What is a Short Exercise?

It is a short commentary relating to a piece of primary evidence: a passage of
literature, an inscription, an ancient image, an archaeological artifact etc.

What is its purpose?

Studying history and culture of Greece is not just about learning facts, it is about
acquiring the skills of an historian and classicist. You must critically analyze source
material in order to arrive at information that is as accurate as possible.

The idea of a Short Exercise is for you to show that you know something about a
piece of source material, its context, its importance, where it comes from, when it
dates, what it says etc.

It is a chance for you to show the examiner of your work that you can work critically
with that source material by using your knowledge to evaluate a source’s usefulness:
that you know how historical and cultural information is acquired from sources, what
types of sources there are and how historians and Classicists use background
information on those sources in order to assess the value of what they tell us. No
source will be without bias of some kind, and none will give you the complete picture,
so it is the job of the historian or classicist to identify that bias, establish the limits of
the picture it gives us, and to extract information from that source accordingly. Short
Exercises are there to help you practice and show you understand this process.

How do you write them?

Approach a gobbet like an upturned pyramid.

Start with the more general information and work toward the more specific

This will lead you to a THREE STEP PROCESS:

1. What is the general historical or cultural background to the piece?

      When was it created?

           -   You don’t necessarily need to give a specific date, but the period is

           -   How specific you need to be with the dating will depend on how
               important that is for assessing the value of the source

      What was going on at the time?

          -   if directly relevant, give a brief historical background

2. What are the more specific features of the piece?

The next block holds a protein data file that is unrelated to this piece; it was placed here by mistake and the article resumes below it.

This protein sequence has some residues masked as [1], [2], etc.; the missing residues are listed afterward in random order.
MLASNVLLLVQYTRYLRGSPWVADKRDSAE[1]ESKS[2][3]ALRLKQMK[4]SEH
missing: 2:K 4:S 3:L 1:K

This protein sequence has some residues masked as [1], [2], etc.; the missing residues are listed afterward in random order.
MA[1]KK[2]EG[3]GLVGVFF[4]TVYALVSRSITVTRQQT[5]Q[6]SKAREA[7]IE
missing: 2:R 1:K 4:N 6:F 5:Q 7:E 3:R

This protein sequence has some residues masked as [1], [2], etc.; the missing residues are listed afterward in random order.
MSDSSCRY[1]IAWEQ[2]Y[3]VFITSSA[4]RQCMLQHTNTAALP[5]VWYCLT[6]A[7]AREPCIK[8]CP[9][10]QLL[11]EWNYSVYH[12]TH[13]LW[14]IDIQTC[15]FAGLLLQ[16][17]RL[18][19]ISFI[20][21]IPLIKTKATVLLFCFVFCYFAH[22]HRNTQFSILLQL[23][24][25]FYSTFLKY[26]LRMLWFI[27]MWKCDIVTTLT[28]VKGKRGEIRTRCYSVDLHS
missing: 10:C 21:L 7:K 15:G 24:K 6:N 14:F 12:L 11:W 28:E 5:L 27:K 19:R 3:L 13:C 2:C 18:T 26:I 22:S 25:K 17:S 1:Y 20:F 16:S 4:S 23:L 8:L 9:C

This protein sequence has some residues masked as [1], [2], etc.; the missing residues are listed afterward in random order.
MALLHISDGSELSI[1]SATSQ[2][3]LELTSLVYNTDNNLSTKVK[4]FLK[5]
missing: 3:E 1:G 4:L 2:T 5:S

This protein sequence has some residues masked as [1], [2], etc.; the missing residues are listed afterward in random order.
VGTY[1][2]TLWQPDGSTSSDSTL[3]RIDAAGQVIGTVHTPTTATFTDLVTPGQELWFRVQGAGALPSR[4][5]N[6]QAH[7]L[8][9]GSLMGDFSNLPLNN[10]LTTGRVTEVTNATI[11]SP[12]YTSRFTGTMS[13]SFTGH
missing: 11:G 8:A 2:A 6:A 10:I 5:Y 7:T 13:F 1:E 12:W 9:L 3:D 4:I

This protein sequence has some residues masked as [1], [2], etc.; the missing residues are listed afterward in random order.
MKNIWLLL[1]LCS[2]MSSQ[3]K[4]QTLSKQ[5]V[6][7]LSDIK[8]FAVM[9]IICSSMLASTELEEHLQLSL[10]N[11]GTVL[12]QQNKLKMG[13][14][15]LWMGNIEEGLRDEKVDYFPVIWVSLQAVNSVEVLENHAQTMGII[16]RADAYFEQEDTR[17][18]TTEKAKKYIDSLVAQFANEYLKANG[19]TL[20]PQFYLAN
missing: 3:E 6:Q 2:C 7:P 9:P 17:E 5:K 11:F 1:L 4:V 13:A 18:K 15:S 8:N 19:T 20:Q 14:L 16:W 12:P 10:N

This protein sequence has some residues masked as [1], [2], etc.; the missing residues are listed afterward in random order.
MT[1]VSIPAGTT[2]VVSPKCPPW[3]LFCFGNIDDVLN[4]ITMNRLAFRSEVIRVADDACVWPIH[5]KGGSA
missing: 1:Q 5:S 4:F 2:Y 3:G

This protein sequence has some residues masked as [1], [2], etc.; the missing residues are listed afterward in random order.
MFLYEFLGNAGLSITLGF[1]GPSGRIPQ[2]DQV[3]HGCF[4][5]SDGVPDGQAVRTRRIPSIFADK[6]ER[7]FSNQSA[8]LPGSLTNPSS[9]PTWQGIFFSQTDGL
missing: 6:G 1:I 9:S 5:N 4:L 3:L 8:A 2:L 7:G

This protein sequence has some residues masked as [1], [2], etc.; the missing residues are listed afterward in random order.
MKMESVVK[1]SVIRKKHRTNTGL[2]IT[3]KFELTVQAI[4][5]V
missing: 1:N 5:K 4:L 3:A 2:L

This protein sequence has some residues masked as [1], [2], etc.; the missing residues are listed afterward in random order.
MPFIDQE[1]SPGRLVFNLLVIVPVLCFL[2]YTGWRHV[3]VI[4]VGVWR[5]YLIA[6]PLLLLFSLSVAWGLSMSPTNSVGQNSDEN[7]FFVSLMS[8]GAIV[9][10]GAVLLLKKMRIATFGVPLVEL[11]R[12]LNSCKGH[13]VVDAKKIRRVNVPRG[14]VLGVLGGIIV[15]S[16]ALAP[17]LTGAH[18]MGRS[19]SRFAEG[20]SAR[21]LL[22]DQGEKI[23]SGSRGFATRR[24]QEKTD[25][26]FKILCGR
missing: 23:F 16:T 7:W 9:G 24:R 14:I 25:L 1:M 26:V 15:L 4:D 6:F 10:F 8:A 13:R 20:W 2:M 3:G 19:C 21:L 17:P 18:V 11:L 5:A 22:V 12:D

   Who created it? What was their background? Their sources? Their opinions?
       Is it an official document? Or private?

      Why did they create it? What was their purpose in creating it? Is there a

      Who was the audience? How important was that audience to the creator of the

3. What does the piece tell us?

      What does it say or “say”?

          -   What issue(s) does the piece raise?

          -   What information does it tell us? About the subject matter? About the

          -   If pictorial: What is happening in the picture? What can and cannot be
              learnt from the picture?

          -   If written, what is the significance of the language used?

          -   If pictorial, what is the significance of the style of depiction?

      How reliable is that information?

          -   Based on what we know about who created the piece and when etc.

          -   Are there any contradictions in the piece?

          -   Does it deliberately leave anything out that you know it should have

      How significant is that information with regard to the study of the period?

          -   Is it the only account of this information?

          -   What is unique/not so unique about it?

          -   Can it tell us things that other sources can’t? Why?

          -   Is there any discussion among historians pertaining to it?

Not all of these questions will apply equally to each gobbet, some may not apply at all
in some cases, but it is important to have them in mind so that you give all the
information the examiner wants


   1. DON’T write an essay about the subject the piece relates to. If you are shown
      a picture of bust of Solon, don’t write an essay about who Solon was but
      WHEN the bust was created, WHERE it stood, and WHY it was created.

   2. DON’T just paraphrase what is already in the piece. You need to evaluate that
      information as well, that is the point of a gobbet.

   3. DON’T get carried away writing a short biography of the author: only include
      information on the author that is relevant to assessing the value of this
      particular piece.

   4. DON’T write an introduction and conclusion like with an essay


   1. DO include cross-references to any other primary sources, written or
      otherwise, that you are aware of that contrast or corroborate with what is said
      in this piece

   2. DO feel free to answer in bullet-point form

   3. DO be PRECISE, CONCISE and STRICT about only sticking to relevant
      information: in the exam you’ve only got 20 minutes


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